Share this on:
About this iReport
  • Not vetted for CNN

  • Click to view AbdiSama's profile
    Posted December 4, 2013 by
    Mombasa, Kenya

    More from AbdiSama


    After independence, the Kenyatta government did little, if any, to initiate any meaningful development project in Northern Kenya. Many of the vestiges of colonial government were left intact whereby the Ordinance Act was replaced by Acts Parliament.

    People of northern Kenya have not benefited from the unitary type of Government. The rural strategy development program pursued by the Kenyatta Government was biased in favor of the so-called “high potential areas.” It was concerned primarily with the acquisition of the settler farms and development of small-holder coffee, tea and dairy sectors from which, coincidentally, regions benefited disproportionately. Evidently, the huge livestock potential of semi-arid areas did not qualify for classifications as “high potential”, not withstanding the fact that, then as now, Kenyan’s livestock potential exceeds either coffee or tea.

    The Moi regime was even worse notwithstanding the region’s reputation for voting KANU all through and the area being classified as a KANU zone discourage opposition politicians from to campaigning in the region.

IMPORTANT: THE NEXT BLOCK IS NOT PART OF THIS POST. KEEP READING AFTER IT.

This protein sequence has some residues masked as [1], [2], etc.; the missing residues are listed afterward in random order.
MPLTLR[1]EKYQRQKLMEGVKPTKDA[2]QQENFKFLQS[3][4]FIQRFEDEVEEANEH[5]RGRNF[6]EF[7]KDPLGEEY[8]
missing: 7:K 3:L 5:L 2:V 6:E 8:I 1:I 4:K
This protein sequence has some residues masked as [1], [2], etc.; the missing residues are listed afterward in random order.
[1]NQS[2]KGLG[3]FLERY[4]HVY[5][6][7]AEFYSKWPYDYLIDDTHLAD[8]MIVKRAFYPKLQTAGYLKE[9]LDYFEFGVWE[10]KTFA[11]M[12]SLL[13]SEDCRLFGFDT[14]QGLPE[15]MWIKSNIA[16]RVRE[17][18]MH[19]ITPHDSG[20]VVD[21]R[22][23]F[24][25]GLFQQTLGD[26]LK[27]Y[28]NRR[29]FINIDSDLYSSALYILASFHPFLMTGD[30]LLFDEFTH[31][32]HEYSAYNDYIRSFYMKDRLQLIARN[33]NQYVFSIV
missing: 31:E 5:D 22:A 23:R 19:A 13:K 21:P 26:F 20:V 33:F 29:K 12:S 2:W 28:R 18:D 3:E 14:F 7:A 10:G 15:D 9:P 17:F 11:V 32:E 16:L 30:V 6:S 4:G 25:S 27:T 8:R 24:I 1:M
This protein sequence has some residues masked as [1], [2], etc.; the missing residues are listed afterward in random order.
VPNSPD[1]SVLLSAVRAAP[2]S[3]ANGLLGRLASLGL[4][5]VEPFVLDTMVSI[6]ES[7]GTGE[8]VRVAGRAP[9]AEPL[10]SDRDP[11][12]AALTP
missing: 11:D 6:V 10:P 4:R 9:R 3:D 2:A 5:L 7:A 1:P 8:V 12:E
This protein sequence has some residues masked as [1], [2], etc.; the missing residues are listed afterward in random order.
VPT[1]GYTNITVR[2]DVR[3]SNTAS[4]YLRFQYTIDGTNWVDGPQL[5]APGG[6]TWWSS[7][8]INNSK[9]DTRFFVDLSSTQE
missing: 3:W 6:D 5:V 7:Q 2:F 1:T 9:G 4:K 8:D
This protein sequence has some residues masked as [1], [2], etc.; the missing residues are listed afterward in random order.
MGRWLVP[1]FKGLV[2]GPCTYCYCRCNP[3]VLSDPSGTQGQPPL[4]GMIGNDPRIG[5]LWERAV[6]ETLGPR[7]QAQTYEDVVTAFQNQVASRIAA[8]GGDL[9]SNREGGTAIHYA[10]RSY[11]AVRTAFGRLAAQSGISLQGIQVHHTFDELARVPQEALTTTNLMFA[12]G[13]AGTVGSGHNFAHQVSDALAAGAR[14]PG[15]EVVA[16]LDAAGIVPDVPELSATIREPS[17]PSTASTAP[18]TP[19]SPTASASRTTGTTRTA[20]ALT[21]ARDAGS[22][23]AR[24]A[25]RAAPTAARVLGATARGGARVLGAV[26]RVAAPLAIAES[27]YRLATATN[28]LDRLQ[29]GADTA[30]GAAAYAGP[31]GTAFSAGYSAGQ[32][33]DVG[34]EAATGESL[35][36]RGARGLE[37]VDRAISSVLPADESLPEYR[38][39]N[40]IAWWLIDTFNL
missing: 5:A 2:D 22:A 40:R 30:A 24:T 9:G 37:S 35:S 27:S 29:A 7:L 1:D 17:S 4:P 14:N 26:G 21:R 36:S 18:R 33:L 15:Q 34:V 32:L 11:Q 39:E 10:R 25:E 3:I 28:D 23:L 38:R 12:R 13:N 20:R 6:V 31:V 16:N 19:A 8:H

Matters are even made worse by the negative prejudices, perceptions and attitudes of civil servants, ordinary Kenyans and even the mainstream media that describes the area as a no-go zone, hostile to work and live in as it is inhabited by the Somalis described derogatorily as people of peppery personality, hostile, warlike, bandits or shiftas.

    Civil servants posted to this region perceive their assignment as punishment and try all kind of tricks in the books to resist deployment. If unsuccessful, they work very hard to get the transfer out of “the hell on earth” as soon as possible. People became so alienated and detached from the state and see their region has being outside of Kenyan’s main territory. For example, when going down south, the Northern people say that they are “going to Kenya”.
    • TAGS:

    What do you think of this story?

    Select one of the options below. Your feedback will help tell CNN producers what to do with this iReport. If you'd like, you can explain your choice in the comments below.
    Be and editor! Choose an option below:
      Awesome! Put this on TV! Almost! Needs work. This submission violates iReport's community guidelines.


    Log in to comment

    iReport welcomes a lively discussion, so comments on iReports are not pre-screened before they post. See the iReport community guidelines for details about content that is not welcome on iReport.

    Add your Story Add your Story